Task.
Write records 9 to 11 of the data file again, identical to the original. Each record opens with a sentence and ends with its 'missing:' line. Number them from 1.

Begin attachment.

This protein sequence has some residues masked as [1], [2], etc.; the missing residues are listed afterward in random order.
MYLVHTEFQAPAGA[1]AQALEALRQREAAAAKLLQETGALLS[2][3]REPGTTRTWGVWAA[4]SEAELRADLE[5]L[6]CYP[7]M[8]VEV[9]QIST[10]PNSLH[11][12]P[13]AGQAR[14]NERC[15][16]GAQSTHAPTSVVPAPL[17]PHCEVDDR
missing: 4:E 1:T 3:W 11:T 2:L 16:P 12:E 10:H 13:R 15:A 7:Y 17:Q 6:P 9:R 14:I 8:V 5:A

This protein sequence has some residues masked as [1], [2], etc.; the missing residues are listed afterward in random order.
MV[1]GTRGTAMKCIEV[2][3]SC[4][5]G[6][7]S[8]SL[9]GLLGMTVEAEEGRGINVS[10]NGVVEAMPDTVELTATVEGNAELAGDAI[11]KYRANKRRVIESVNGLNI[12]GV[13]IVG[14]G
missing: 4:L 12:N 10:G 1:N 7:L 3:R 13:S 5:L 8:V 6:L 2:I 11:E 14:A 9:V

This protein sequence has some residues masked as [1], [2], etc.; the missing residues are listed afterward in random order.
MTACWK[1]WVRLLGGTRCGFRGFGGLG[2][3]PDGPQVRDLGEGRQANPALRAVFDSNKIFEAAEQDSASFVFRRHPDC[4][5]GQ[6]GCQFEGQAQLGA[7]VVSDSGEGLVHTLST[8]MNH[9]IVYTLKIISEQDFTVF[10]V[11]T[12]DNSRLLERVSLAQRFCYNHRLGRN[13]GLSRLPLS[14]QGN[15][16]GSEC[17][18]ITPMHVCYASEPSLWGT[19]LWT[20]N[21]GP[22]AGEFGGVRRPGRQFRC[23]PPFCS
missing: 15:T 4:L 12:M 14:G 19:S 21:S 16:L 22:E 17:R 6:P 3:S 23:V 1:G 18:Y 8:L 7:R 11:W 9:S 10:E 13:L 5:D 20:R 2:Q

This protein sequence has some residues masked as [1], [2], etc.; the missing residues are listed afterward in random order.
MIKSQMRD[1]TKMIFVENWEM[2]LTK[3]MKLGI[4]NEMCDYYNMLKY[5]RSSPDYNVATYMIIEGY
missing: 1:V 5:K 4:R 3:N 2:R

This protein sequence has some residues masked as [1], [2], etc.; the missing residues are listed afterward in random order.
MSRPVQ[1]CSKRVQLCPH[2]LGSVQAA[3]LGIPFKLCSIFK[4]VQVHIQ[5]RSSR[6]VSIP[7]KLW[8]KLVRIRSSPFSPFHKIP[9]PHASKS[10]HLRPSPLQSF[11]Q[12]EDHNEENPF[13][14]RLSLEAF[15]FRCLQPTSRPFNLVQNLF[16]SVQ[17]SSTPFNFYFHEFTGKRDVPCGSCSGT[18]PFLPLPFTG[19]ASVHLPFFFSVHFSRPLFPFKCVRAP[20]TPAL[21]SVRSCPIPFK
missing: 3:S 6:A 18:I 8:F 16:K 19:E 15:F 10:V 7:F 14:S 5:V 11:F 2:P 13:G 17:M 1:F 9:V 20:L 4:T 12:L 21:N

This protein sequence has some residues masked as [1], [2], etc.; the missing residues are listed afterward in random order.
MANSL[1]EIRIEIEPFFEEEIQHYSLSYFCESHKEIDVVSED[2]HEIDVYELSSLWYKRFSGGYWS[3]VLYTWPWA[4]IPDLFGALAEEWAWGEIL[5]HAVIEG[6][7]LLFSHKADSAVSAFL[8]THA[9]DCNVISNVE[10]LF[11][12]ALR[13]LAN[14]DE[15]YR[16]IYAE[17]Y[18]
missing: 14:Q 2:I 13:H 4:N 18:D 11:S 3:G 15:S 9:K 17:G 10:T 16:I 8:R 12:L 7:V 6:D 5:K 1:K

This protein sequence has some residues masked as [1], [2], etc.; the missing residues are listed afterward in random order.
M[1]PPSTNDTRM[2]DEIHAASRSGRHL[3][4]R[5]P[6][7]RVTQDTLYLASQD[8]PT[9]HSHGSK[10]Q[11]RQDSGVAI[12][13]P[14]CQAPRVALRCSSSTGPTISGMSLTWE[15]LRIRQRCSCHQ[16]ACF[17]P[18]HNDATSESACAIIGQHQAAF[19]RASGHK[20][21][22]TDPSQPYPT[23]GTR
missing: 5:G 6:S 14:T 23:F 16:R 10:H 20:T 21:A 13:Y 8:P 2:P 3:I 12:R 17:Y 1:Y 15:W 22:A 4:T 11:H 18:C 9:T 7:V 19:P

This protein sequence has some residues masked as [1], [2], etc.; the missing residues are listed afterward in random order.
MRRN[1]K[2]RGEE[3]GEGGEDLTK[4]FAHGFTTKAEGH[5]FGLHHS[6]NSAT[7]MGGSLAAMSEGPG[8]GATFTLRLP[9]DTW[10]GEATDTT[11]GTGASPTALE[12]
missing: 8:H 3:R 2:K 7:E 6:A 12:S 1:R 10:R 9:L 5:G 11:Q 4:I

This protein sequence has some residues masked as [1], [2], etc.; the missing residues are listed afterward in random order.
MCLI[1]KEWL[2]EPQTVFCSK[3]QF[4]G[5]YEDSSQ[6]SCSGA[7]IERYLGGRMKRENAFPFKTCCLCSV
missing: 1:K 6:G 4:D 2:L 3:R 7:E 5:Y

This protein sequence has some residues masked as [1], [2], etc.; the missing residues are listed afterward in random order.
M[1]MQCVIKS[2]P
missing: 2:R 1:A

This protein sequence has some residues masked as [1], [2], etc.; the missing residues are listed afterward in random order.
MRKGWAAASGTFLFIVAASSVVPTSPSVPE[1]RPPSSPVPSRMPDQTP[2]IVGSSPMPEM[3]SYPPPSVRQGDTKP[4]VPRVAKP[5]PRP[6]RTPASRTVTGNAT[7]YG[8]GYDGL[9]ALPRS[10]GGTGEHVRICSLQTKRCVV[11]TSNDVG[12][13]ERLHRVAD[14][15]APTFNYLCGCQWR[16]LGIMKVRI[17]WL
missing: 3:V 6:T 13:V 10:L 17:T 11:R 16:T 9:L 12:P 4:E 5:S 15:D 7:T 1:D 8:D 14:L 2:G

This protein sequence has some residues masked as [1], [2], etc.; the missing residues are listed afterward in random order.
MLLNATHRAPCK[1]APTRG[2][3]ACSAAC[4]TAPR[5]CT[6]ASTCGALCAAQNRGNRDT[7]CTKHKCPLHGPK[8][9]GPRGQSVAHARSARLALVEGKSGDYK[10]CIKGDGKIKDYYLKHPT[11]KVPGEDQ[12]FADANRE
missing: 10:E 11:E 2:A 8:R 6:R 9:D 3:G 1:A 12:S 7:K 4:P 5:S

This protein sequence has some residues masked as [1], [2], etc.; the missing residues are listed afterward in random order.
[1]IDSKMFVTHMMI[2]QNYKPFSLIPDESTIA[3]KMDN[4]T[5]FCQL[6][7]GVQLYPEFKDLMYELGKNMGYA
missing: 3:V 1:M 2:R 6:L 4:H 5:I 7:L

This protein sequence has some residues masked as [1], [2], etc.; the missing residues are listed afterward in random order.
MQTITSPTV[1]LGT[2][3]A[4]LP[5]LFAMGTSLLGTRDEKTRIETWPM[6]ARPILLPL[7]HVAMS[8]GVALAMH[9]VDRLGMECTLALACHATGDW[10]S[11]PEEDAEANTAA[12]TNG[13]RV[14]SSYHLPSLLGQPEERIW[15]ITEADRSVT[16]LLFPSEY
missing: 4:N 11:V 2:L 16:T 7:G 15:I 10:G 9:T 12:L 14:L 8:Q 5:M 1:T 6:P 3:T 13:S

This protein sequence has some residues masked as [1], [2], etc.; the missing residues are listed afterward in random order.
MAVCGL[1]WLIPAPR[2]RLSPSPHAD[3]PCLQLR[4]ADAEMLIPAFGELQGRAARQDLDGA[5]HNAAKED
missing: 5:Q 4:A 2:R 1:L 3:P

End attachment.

This protein sequence has some residues masked as [1], [2], etc.; the missing residues are listed afterward in random order.
MCLI[1]KEWL[2]EPQTVFCSK[3]QF[4]G[5]YEDSSQ[6]SCSGA[7]IERYLGGRMKRENAFPFKTCCLCSV
missing: 1:K 6:G 4:D 2:L 3:R 7:E 5:Y

This protein sequence has some residues masked as [1], [2], etc.; the missing residues are listed afterward in random order.
M[1]MQCVIKS[2]P
missing: 2:R 1:A

This protein sequence has some residues masked as [1], [2], etc.; the missing residues are listed afterward in random order.
MRKGWAAASGTFLFIVAASSVVPTSPSVPE[1]RPPSSPVPSRMPDQTP[2]IVGSSPMPEM[3]SYPPPSVRQGDTKP[4]VPRVAKP[5]PRP[6]RTPASRTVTGNAT[7]YG[8]GYDGL[9]ALPRS[10]GGTGEHVRICSLQTKRCVV[11]TSNDVG[12][13]ERLHRVAD[14][15]APTFNYLCGCQWR[16]LGIMKVRI[17]WL
missing: 3:V 6:T 13:V 10:L 17:T 11:R 16:T 9:L 12:P 4:E 5:S 15:D 7:T 1:D 8:D 14:L 2:G